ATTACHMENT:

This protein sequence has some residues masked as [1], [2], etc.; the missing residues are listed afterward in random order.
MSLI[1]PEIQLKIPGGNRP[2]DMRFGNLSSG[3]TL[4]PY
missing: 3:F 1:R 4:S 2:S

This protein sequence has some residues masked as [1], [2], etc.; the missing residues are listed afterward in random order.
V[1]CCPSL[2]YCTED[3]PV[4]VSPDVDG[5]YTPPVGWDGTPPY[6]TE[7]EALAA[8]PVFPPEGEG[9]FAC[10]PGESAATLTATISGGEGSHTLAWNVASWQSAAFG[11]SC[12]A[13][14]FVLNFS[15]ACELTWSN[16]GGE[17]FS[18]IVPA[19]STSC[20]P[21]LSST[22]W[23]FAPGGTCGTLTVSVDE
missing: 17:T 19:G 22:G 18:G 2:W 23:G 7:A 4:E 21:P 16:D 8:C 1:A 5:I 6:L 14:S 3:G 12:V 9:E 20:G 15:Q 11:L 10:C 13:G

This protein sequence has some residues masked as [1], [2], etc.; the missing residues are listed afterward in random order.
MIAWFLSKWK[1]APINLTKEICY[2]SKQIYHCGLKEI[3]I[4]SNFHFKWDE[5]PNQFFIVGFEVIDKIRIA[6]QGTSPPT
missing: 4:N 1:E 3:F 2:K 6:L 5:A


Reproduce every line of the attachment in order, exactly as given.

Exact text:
This protein sequence has some residues masked as [1], [2], etc.; the missing residues are listed afterward in random order.
MSLI[1]PEIQLKIPGGNRP[2]DMRFGNLSSG[3]TL[4]PY
missing: 3:F 1:R 4:S 2:S

This protein sequence has some residues masked as [1], [2], etc.; the missing residues are listed afterward in random order.
V[1]CCPSL[2]YCTED[3]PV[4]VSPDVDG[5]YTPPVGWDGTPPY[6]TE[7]EALAA[8]PVFPPEGEG[9]FAC[10]PGESAATLTATISGGEGSHTLAWNVASWQSAAFG[11]SC[12]A[13][14]FVLNFS[15]ACELTWSN[16]GGE[17]FS[18]IVPA[19]STSC[20]P[21]LSST[22]W[23]FAPGGTCGTLTVSVDE
missing: 17:T 19:G 22:G 18:G 2:W 23:G 7:A 4:E 21:P 16:D 8:C 1:A 5:I 6:L 14:S 3:G 12:V 9:E 20:G 15:Q 11:L 10:C 13:G

This protein sequence has some residues masked as [1], [2], etc.; the missing residues are listed afterward in random order.
MIAWFLSKWK[1]APINLTKEICY[2]SKQIYHCGLKEI[3]I[4]SNFHFKWDE[5]PNQFFIVGFEVIDKIRIA[6]QGTSPPT
missing: 4:N 1:E 3:F 2:K 6:L 5:A